We believe that climate change is the single greatest challenge of the 21st century, and that no long-term goals are more important than those supporting sustainability. Therefore, we knew that our project had to address clean energy, natural disasters, and climate change. The team also wanted to design a project that could translate to real impacts in the community, so our activity needed to leave students with a product they could use to change their day-to-day lives, and the lives of the family and neighbours. So, we settled on solar cookers!
What it does
These amazing devices are very cheap to build. Plus, they only require a few recycled and common household materials. With some patience and on a hot day, they can cook your meals! As well, the process of building the solar cookers will allow students to better understand how they work, along with scientific concepts regarding the law of reflection, thermodynamics, and the greenhouse effect. We hope that the solar cooker (and their new understanding of climate issues and Earth science) will inspire students to develop climate initiatives in their community!
How I built it
The build process is quick and easy!
- Hunt for recycled cardboard boxes and the other materials (aluminum foil, saran wrap, black paper, and a metal container)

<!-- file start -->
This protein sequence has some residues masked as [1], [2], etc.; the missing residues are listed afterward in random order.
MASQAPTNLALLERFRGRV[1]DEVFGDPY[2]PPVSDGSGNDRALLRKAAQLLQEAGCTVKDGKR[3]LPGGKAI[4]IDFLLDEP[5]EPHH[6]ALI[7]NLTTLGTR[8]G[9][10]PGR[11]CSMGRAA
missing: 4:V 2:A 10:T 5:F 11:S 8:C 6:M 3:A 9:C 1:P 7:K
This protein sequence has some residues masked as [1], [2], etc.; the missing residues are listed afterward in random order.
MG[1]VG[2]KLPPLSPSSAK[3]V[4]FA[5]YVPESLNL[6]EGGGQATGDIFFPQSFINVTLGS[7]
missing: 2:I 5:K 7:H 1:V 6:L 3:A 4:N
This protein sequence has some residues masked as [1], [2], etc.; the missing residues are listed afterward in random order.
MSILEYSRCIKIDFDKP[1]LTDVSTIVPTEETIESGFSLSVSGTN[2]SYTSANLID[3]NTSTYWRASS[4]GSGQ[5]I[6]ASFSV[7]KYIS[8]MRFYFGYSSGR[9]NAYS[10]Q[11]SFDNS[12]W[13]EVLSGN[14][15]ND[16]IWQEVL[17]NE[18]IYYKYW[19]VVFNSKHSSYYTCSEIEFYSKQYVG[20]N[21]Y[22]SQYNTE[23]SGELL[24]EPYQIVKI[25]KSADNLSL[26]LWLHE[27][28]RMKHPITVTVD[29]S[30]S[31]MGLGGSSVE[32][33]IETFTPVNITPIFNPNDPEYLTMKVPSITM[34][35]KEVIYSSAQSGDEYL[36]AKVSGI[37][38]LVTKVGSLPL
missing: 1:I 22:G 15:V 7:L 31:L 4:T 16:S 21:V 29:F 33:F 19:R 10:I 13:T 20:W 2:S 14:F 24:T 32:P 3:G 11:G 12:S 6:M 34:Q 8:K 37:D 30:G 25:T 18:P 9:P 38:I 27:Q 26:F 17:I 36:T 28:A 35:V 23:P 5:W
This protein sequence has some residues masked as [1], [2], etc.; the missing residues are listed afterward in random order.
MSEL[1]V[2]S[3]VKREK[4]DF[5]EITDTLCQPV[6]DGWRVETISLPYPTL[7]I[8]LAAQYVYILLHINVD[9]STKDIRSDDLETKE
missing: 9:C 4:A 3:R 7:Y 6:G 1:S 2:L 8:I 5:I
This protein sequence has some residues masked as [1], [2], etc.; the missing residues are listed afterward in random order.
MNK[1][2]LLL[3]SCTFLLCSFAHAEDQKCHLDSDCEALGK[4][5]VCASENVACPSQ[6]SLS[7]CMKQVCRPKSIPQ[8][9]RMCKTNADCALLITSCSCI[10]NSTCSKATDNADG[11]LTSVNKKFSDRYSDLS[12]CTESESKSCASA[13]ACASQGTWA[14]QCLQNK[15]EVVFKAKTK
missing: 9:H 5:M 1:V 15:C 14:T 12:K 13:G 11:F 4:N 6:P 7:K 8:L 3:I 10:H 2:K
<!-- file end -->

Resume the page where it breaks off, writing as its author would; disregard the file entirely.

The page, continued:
- Cut and fold the aluminum foil into size that corresponds to the base and the sides of the container
- Wrap the aluminum foil on the “wings” of the containers to create reflective “mirrors”
- Place a black piece of paper in the centre of the base
- Place a metal can on top of the black paper
Challenges I ran into
Cooking with any solar cooker can be a long process, so we had to find an entertaining demonstration of their power that could be completed in a few 90 minute lessons. In the end, we decided that the teachers would start a cooker ahead of time on the first day so the students could actually try an egg. They will also get to make their own tea on the second day!
Accomplishments that I'm proud of
We are very proud of the finished solar cooker, which heats up very well even in Canadian Fall weather!
What I learned
We learned the value of persistence and teamwork when facing a difficult problem.
What's next for Team Infinity
Back to school, to learn more about science, and to science outreach volunteering, to share it with others!